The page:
Arthur S. Iberall Distinguished Lecture
December 2, 2005 z University of Connecticut z 4:00 p.m.
Room 160 Bousfield Psychology Building
"Understanding the Mind"
J. A. Scott Kelso
Several conjectures by A.S. Iberall on life and mind are used as a backdrop to sketch a theory of mental activity that respects both the contents of thought and the dynamics of thinking. The dynamics, in this case, refers fundamentally to animated, meaningfully coupled self-organizing processes (coordination dynamics) and exhibit multistability, switching and, because of symmetry breaking, metastability. The interplay of two simultaneously acting forces underlies the metastable mind: the tendency for the coordinating elements to couple together (integration) and the tendency for the elements to express their individual autonomy (segregation). Metrics for metastability are introduced that enable these cooperative and competitive tendencies to be quantified. Whereas bistability is the basis for polarized, either/or thinking, the metastable régime—which contains neither stable nor unstable states, no states at all in fact--gives rise to a far more fluid, complementary mode of operation in which it is possible for apparent contraries to coexist in the mind at the same time.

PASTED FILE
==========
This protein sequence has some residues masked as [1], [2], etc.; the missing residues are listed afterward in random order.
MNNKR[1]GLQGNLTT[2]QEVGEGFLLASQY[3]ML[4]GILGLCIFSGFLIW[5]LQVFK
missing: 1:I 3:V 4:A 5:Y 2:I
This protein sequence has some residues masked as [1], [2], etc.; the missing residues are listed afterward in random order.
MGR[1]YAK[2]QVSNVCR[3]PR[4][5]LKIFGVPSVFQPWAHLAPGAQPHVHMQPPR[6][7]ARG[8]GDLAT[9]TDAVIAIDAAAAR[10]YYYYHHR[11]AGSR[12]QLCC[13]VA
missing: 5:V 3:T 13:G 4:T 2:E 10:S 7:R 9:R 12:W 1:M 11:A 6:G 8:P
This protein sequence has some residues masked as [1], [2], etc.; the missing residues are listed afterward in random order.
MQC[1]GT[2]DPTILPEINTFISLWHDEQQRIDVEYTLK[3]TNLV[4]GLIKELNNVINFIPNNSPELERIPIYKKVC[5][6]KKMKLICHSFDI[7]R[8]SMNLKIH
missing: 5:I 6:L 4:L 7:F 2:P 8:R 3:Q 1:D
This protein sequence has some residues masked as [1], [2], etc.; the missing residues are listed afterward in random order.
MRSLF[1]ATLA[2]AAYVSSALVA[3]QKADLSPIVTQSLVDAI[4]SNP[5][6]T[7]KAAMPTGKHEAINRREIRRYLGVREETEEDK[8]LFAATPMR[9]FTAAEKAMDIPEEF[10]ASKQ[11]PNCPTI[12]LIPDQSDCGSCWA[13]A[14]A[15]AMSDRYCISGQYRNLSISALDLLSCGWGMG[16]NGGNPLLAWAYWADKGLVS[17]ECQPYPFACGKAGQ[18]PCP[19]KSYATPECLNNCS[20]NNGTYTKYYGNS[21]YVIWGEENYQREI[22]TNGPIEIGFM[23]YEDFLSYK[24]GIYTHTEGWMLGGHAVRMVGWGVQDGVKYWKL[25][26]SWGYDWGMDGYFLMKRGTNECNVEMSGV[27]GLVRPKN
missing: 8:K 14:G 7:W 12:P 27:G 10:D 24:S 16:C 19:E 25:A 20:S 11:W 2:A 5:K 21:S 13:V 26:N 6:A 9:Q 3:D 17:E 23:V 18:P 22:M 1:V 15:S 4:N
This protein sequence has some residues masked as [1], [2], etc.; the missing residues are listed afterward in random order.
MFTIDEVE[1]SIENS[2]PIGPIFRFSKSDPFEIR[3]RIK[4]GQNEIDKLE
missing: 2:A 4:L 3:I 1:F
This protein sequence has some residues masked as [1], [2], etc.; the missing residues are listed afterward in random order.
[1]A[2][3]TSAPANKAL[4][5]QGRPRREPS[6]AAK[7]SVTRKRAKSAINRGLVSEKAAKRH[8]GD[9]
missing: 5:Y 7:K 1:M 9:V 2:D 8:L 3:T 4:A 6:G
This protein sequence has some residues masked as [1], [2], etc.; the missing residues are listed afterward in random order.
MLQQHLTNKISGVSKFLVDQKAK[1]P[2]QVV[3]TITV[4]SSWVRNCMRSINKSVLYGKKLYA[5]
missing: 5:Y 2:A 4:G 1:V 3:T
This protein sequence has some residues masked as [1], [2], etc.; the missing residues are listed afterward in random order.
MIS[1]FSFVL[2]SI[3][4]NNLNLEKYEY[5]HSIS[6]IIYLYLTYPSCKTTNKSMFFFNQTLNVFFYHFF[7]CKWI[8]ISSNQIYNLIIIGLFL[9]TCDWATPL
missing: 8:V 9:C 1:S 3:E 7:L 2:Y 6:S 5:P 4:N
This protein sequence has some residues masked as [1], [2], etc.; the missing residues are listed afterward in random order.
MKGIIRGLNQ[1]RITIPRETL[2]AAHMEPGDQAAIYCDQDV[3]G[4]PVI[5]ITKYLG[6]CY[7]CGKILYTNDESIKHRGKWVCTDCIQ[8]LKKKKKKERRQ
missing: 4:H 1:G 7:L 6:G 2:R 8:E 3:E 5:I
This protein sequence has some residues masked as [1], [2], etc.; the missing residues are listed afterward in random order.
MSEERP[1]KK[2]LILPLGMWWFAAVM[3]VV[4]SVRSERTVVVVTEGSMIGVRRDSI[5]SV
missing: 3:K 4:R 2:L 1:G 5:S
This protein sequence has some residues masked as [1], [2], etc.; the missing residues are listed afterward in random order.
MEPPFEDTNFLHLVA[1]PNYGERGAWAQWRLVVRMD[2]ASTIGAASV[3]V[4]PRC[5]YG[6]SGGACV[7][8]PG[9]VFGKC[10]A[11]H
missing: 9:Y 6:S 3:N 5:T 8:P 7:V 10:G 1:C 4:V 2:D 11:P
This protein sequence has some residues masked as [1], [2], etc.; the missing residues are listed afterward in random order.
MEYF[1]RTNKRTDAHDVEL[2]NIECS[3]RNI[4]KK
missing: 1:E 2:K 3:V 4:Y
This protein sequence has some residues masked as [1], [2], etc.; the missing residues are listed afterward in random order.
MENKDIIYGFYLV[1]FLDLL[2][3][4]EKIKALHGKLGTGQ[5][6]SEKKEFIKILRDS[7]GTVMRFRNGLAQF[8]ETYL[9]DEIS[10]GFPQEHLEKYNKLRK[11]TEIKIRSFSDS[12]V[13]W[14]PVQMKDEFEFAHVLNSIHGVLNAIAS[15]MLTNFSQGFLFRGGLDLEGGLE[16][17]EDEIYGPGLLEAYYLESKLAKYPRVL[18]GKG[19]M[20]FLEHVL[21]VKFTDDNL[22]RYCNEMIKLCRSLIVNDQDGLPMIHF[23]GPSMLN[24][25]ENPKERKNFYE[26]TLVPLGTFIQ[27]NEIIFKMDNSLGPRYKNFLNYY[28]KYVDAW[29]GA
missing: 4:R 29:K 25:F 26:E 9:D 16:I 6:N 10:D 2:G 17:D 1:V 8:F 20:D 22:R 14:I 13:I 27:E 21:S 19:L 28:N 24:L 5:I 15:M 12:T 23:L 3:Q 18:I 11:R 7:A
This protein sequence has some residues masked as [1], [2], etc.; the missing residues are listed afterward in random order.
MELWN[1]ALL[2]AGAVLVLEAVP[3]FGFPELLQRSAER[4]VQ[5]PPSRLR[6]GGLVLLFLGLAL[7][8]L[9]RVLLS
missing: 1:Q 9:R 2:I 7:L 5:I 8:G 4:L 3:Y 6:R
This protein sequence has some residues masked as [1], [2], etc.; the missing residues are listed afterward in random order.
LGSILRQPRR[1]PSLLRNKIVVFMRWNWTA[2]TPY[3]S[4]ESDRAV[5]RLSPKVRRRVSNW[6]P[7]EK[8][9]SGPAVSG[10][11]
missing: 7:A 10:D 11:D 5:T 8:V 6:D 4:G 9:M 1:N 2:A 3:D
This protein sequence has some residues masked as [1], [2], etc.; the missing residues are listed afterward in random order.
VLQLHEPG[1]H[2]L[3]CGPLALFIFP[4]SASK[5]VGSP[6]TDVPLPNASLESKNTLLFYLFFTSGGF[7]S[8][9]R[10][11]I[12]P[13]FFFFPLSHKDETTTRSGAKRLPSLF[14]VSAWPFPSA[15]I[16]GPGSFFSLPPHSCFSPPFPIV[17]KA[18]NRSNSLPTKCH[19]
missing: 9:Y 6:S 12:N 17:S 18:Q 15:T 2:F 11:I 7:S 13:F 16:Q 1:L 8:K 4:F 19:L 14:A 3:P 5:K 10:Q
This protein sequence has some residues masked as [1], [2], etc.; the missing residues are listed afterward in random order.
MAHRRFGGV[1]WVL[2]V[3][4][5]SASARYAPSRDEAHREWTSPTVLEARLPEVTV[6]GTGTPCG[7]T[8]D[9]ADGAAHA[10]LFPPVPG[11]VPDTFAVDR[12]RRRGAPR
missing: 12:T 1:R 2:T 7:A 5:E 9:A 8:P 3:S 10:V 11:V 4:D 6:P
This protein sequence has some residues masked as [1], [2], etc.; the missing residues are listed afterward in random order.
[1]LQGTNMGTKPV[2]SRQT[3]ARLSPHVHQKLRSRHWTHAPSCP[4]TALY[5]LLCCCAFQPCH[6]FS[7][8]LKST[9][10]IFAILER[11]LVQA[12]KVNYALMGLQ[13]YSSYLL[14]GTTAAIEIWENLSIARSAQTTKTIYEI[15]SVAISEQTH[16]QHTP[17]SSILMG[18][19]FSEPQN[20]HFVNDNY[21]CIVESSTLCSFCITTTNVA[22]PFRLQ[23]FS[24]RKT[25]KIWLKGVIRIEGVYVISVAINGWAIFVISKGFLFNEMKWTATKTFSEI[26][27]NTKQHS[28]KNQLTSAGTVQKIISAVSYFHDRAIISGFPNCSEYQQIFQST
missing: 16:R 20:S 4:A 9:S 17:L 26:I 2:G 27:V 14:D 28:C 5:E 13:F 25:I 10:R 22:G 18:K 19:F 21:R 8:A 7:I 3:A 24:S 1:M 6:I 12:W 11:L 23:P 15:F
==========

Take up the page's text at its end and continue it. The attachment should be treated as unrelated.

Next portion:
Arthur S. Iberall Distinguished Lecture Series
Dedicated to the exploration of connections between physical processes and their manifestations in nature, life, humankind, mind, and society. The series honors the physicist, Arthur S. Iberall (1918-2002), whose intellectual legacy includes homeokinetics, a method of applying the laws of thermodynamics to all self-organizing systems. His applied research contributed significantly to the development of the first space suit, the high-speed dental drill, stove surface burners, the fancy-stitch sewing machine, and the electric knife.